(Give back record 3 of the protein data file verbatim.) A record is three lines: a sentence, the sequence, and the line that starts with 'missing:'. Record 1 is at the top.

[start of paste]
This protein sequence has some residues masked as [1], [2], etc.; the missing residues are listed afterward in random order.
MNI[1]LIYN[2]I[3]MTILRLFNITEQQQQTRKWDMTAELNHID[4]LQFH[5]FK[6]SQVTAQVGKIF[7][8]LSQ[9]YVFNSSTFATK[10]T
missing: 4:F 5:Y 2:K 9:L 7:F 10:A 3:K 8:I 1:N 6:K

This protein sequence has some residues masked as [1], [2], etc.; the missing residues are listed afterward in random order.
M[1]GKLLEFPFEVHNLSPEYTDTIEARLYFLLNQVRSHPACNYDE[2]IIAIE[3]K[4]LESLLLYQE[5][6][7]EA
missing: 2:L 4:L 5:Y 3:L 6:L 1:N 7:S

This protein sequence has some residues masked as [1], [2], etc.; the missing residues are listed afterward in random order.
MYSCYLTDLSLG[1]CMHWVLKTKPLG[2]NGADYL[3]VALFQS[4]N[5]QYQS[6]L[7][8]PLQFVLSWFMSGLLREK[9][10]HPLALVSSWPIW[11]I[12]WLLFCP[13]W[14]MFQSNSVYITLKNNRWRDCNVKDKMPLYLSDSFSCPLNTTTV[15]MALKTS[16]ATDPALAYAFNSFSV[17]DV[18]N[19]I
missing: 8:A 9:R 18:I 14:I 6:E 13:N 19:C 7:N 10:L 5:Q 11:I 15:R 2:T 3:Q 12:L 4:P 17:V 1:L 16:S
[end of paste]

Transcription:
This protein sequence has some residues masked as [1], [2], etc.; the missing residues are listed afterward in random order.
MYSCYLTDLSLG[1]CMHWVLKTKPLG[2]NGADYL[3]VALFQS[4]N[5]QYQS[6]L[7][8]PLQFVLSWFMSGLLREK[9][10]HPLALVSSWPIW[11]I[12]WLLFCP[13]W[14]MFQSNSVYITLKNNRWRDCNVKDKMPLYLSDSFSCPLNTTTV[15]MALKTS[16]ATDPALAYAFNSFSV[17]DV[18]N[19]I
missing: 8:A 9:R 18:I 14:I 6:E 13:N 19:C 7:N 10:L 5:Q 11:I 15:R 2:T 3:Q 12:L 4:P 17:V 1:L 16:S